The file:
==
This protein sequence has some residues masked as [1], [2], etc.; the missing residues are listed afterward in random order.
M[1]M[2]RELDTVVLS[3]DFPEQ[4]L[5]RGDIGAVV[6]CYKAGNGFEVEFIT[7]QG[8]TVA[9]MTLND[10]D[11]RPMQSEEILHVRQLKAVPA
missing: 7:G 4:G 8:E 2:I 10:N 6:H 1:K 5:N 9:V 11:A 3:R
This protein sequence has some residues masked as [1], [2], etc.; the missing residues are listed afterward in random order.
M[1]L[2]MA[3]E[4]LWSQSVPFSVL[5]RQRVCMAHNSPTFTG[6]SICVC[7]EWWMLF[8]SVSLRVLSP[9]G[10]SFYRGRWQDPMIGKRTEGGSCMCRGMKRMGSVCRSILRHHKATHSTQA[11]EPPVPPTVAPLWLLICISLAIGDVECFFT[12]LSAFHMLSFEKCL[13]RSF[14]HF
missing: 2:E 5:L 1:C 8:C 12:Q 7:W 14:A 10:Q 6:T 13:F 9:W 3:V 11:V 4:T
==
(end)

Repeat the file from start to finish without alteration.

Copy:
This protein sequence has some residues masked as [1], [2], etc.; the missing residues are listed afterward in random order.
M[1]M[2]RELDTVVLS[3]DFPEQ[4]L[5]RGDIGAVV[6]CYKAGNGFEVEFIT[7]QG[8]TVA[9]MTLND[10]D[11]RPMQSEEILHVRQLKAVPA
missing: 7:G 4:G 8:E 2:I 10:N 6:H 1:K 5:N 9:V 11:A 3:R
This protein sequence has some residues masked as [1], [2], etc.; the missing residues are listed afterward in random order.
M[1]L[2]MA[3]E[4]LWSQSVPFSVL[5]RQRVCMAHNSPTFTG[6]SICVC[7]EWWMLF[8]SVSLRVLSP[9]G[10]SFYRGRWQDPMIGKRTEGGSCMCRGMKRMGSVCRSILRHHKATHSTQA[11]EPPVPPTVAPLWLLICISLAIGDVECFFT[12]LSAFHMLSFEKCL[13]RSF[14]HF
missing: 2:E 5:L 1:C 8:C 12:Q 7:W 14:A 10:Q 6:T 13:F 9:W 3:V 11:V 4:T